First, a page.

2. "illumination optical system"*fn18

  ASML and Nikon agree that the definition of the term "illumination optical system" should denote, in some way, a system constituting a component, or group of components, that directs or otherwise acts on an illumination beam. The parties' disagree, however, about the generality with which this definition should be posited. ASML favors a broad construction of the term; Nikon advocates a narrow one.

  Specification language refers to — and details — collections of tangible optical components, many of which work on light from an illumination source such that they produce a region of illumination light having a particular distribution at the mask-pattern surface. See Patent `041 at 10:51-11:12; see id. at 1:26-3:37. To the extent Nikon says as much in its description of the operation of an "illumination optical system," the court agrees. But to the extent Nikon seeks to fold this language into a construction of the relevant term, the court cannot agree; that the system should function properly is inherent to the invention itself — whether in the form of an "illumination optical system" or any other-and the court need not include as much in its construction of the "illumination optical system" term. All the court need determine is what an "illumination optical system" is.

  The "best mode" description for the `041 patent makes clear that an "illumination optical system" includes a host of component parts — e.g., an ellipsoidal mirror, a relay lens, and a condenser lens-all organized such that light is directed toward a mask. See id. at 10:64-11:12. When construing the "illumination optical system" phrase, the court need not venture beyond what the claim says and what the specification language teaches. As the claim language says and the specifications teach, an "illumination optical system" is "an optical component, or combination of optical components, that directs light from a light source onto and through a mask pattern." The court construes "illumination optical system" to mean precisely that.

  3. "fineness of said pattern"

  According to the parties' claim construction memoranda, ASML and Nikon now agree on a construction of this term. As a result, the court need not construe this phrase.

  C. Claim 12

  The parties dispute the meaning of two terms in claim 12: (1) "defining an intensity distribution of the Page 15 illumination light on the Fourier transform plane in the illumination optical system with respect to a pattern on the mask to have increased intensity portions apart from an optical axis"; and (2) "determining the position of the increased intensity portions."*fn19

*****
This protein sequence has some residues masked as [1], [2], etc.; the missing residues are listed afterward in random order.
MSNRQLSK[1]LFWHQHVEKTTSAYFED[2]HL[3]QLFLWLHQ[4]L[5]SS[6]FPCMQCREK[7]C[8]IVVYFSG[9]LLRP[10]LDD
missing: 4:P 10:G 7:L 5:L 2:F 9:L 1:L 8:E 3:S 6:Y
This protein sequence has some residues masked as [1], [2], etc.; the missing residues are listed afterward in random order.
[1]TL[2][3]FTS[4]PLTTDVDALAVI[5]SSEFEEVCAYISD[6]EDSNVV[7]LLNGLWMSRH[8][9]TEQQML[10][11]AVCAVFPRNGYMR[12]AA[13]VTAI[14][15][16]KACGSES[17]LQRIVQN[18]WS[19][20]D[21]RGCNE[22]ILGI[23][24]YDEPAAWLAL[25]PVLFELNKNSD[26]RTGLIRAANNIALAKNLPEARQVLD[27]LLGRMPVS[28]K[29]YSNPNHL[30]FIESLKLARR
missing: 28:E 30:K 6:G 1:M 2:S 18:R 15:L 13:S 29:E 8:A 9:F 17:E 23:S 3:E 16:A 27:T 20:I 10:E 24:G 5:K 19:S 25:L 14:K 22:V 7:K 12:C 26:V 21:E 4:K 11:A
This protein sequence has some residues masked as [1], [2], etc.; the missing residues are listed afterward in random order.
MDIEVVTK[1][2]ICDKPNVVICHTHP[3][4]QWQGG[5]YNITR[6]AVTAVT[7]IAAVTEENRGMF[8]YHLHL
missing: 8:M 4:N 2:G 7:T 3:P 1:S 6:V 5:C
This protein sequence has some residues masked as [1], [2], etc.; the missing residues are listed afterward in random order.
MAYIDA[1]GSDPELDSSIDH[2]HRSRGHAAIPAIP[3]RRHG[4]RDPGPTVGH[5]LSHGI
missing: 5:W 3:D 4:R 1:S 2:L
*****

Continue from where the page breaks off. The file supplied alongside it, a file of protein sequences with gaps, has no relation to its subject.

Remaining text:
1. "defining an intensity distribution of the illumination light on the Fourier transform plane in the illumination optical system with respect to a pattern on the mask to have increased intensity portions apart from an optical axis"

  Distilled to its essence, the parties' disagreement over this prolix claim term centers on two words: "defining" and "on." ASML reads "on" to modify "defining" such that the phrase "defining an intensity distribution of the illumination light on the Fourier transform plane" necessarily places the act of defining "on" the Fourier transform plane itself; for its part, Nikon argues that the claim language demands no such placement, connoting only the existence of "an intensity distribution of the illumination light on the Fourier transform plane in the illumination optical system."

  At least in part, basic principles of grammar*fn20 contradict Nikon's parsing of the claim text. The claim language's use of a gerund-form verb (viz., "defining") unequivocally implies an act. See Anhydrides & Chemicals, Inc. v. United States, 130 F.3d 1481, 1483 (Fed. Cir. 1997) (applying the basic rules of grammar when evaluating a statute); Gen. Foods Corp. v. Studiengesellschaft Kohle mbH, 972 F.2d 1272, 1274 (Fed. Cir. 1992) ("[E]ach claim is an entity that must be considered as a whole."). When claim 12 uses the word "defining," it denotes the act of assigning a definition to an intensity distribution of an illumination light; Nikon cannot construe the claim such that this act does not occur.

  Yet precisely where this act of "defining" occurs presents a substantially more difficult question. In its proposed construction, ASML asks the court to place the act of "defining" directly on the "Fourier transform plane," arguing that the location of a particular prepositional phrase (viz., "on the Fourier. . . .") in the claim text compels the court to place the act on the relative position of the plane between the pattern and the light source. As the court reads claim 12, however, the pivotal prepositional phrase could be read to modify the act of "defining" (as ASML suggests), or it could be read to modify the occurrence of the illumination light, but not necessarily one, the other, or both. See `041 Patent at 19:14-20:3 (". . . defining [] an intensity distribution of the illumination light on the Fourier transform plane"). It is simply not clear that the act must occur where ASML says it does, nor that it ever does.

  In fact, intrinsic evidence and the core technology suggest that it does not, i.e., that the prepositional phrase modifies the illumination light, not the act of defining alone. Indeed, much in the intrinsic record suggests that the Fourier transform plane functions as a location at which light may exhibit particular Page 16 characteristics, not that it is where the "defining" must take place. See, e.g., `041 Patent at 3:30-40 & 4:20-5:11. And to say as much does not exclude the embodiment in figure 2; the disclosed embodiment is sufficiently incorporated through a definition denoting the core act itself. Consistent with the claim text and the lessons of the intrinsic record, the court construes "defining an intensity distribution of the illumination light on the Fourier transform plane in the illumination optical system with respect to a pattern on the mask to have increased intensity portions apart from an optical axis" to mean "quantifying or shaping of increased intensity portions of the illumination light, as those portions appear on the Fourier transform plane, in the illumination optical system."